This variable is useful if you use a shell that doesn’t automat-
              ically execute a startup script (such as .cshrc) to  allow  set-
              ting  PVM_ROOT  on  slave  (added)  hosts.  If you set it to the
              absolute or relative path of the pvmd startup script (for  exam-
              ple  /usr/local/pvm3/lib/pvmd or pvm3/lib/pvmd), the script will
              automatically set PVM_ROOT.  Note that for  this  to  work,  you
              must  set  it  to  run the pvmd script, not the pvmd3 executable
              itself.

       PVM_WINDPATH
              This variable serves the same purpose as  the  PVM_DPATH  above,
              but  specifically  for  Win32  systems.  This second environment
              variable allows for alternate specification of the path  to  the
              pvmd3.exe daemon executable using appropriate DOS file path syn-
              tax        and        environment        variables         (e.g.
              %PVM_ROOT%\lib\WIN32\pvmd3.exe).

       PVMHOSTFILE
              Specifies  the  path  to  an  optional  host  file to be used by
              default when starting PVM.  This alleviates the need to manually
              pass  a  host  file path argument to the "pvm" console or "pvmd"
              script when starting PVM.

       PVMDLOGMAX
              Sets the maximum length of the pvmd  error  log  file.   Default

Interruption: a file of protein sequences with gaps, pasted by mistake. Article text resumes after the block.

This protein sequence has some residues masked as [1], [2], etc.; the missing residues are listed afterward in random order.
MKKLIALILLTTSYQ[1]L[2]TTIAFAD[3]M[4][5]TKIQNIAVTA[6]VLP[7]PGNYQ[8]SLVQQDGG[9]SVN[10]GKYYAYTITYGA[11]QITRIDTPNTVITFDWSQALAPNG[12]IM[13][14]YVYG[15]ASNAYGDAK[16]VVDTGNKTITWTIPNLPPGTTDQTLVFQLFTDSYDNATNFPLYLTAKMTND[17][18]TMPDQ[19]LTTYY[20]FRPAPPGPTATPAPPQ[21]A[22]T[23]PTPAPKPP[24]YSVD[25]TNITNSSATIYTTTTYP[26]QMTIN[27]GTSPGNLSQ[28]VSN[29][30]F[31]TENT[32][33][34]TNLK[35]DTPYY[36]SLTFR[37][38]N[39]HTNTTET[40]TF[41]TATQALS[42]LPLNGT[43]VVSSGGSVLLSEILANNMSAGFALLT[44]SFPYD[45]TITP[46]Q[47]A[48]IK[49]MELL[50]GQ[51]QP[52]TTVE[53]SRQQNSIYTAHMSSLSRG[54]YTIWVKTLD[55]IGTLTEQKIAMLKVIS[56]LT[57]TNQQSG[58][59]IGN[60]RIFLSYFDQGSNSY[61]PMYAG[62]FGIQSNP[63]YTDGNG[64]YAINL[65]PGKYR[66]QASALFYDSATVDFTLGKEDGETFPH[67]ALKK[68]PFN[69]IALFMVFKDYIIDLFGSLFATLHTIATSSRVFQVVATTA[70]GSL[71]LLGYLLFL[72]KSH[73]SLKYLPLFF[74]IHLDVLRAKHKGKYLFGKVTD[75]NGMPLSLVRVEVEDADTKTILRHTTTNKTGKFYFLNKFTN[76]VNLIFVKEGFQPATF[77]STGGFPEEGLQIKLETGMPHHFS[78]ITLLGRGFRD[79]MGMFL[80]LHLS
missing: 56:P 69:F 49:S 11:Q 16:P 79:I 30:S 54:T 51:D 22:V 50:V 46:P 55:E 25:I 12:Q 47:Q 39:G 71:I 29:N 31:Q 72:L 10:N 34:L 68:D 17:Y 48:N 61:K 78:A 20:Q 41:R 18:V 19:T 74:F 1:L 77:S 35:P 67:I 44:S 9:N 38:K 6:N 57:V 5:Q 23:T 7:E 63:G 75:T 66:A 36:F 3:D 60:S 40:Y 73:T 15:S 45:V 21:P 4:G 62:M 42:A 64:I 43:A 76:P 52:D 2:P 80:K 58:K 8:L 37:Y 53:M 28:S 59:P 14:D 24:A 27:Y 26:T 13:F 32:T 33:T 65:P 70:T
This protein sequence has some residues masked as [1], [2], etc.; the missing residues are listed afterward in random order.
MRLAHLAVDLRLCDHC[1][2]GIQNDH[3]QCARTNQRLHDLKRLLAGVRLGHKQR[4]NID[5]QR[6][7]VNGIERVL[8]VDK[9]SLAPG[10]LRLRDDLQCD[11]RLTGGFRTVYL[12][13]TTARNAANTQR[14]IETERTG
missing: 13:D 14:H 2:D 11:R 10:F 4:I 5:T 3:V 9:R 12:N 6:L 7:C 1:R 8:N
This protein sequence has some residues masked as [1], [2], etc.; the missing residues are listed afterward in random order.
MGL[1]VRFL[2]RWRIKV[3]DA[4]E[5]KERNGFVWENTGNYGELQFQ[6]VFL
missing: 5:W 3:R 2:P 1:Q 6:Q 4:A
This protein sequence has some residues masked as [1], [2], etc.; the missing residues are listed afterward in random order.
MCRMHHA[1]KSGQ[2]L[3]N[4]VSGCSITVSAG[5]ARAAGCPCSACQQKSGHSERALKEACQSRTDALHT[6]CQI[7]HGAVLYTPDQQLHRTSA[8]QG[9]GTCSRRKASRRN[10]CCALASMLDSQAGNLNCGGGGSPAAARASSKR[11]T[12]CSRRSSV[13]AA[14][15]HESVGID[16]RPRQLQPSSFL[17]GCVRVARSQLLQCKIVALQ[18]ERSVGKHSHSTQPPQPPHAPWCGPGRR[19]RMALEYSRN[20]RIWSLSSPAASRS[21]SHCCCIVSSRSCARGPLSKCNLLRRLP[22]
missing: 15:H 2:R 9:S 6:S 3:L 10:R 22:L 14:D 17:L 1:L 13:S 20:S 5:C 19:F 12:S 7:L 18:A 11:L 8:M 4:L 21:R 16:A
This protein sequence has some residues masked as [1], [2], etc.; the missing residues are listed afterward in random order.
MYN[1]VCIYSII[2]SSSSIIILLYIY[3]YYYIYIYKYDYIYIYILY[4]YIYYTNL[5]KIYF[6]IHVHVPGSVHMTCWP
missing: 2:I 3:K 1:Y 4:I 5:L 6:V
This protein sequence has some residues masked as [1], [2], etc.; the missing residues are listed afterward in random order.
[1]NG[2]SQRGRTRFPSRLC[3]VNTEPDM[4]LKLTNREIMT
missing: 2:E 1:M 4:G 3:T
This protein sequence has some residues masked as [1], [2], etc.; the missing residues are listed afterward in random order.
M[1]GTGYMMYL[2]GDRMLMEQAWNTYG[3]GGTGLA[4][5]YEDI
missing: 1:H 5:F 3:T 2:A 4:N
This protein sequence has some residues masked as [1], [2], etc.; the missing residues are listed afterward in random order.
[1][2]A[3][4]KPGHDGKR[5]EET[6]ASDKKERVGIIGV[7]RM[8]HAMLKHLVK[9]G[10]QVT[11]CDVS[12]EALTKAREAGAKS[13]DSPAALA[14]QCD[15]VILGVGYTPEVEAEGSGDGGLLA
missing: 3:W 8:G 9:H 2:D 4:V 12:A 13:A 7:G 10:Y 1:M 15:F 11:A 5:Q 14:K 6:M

value is the PVMDLOGMAX parameter in the source, 1 Mbyte.

       PVMDDEBUG
              Sets  the  default  pvmd  debugging  mask  (as  does the pvmd -d
              option).  Value can be in hexadecimal (0x...), octal  (0...)  or
              decimal.   Used  to  debug  the pvmd (not intended to be used to
              debug application programs).

       PVMTASKDEBUG
              Sets   the   default   libpvm   debugging    mask    (as    does
              pvm_setopt(PvmDebugMask,  x)).   Value  can  be  in  hexadecimal
              (0x...), octal (0...) or decimal.  Used  to  debug  libpvm  (not
              intended to be used to debug application programs).

       PVMTASK
              Sets  additional  flag  bits  for  the pvm_spawn() library call.
              Allows  override  at  run  time  of  flags  compiled  into   the
              pvm_spawn() calls in PVM application, e.g. to turn on PvmTaskDe-